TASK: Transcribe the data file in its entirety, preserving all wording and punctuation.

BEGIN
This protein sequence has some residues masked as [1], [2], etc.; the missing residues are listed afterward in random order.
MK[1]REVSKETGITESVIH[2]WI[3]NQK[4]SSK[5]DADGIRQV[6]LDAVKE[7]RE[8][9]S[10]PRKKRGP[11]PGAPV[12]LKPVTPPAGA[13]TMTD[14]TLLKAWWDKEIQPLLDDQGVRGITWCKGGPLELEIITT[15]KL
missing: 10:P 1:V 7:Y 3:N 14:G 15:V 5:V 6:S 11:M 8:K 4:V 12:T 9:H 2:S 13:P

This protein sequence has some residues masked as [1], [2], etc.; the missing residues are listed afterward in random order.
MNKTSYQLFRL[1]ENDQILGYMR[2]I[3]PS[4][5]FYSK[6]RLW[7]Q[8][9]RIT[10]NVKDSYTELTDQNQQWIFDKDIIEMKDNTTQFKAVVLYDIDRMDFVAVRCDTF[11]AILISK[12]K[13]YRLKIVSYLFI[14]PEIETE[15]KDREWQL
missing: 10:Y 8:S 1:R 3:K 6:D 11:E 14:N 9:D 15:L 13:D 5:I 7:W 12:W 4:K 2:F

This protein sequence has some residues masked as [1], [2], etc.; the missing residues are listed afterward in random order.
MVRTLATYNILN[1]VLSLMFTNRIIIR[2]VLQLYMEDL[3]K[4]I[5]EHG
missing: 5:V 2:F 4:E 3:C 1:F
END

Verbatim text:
This protein sequence has some residues masked as [1], [2], etc.; the missing residues are listed afterward in random order.
MK[1]REVSKETGITESVIH[2]WI[3]NQK[4]SSK[5]DADGIRQV[6]LDAVKE[7]RE[8][9]S[10]PRKKRGP[11]PGAPV[12]LKPVTPPAGA[13]TMTD[14]TLLKAWWDKEIQPLLDDQGVRGITWCKGGPLELEIITT[15]KL
missing: 10:P 1:V 7:Y 3:N 14:G 15:V 5:V 6:S 11:M 8:K 4:V 12:T 9:H 2:S 13:P

This protein sequence has some residues masked as [1], [2], etc.; the missing residues are listed afterward in random order.
MNKTSYQLFRL[1]ENDQILGYMR[2]I[3]PS[4][5]FYSK[6]RLW[7]Q[8][9]RIT[10]NVKDSYTELTDQNQQWIFDKDIIEMKDNTTQFKAVVLYDIDRMDFVAVRCDTF[11]AILISK[12]K[13]YRLKIVSYLFI[14]PEIETE[15]KDREWQL
missing: 10:Y 8:S 1:R 3:K 6:D 11:E 14:N 9:D 15:L 13:D 5:I 7:W 12:W 4:K 2:F

This protein sequence has some residues masked as [1], [2], etc.; the missing residues are listed afterward in random order.
MVRTLATYNILN[1]VLSLMFTNRIIIR[2]VLQLYMEDL[3]K[4]I[5]EHG
missing: 5:V 2:F 4:E 3:C 1:F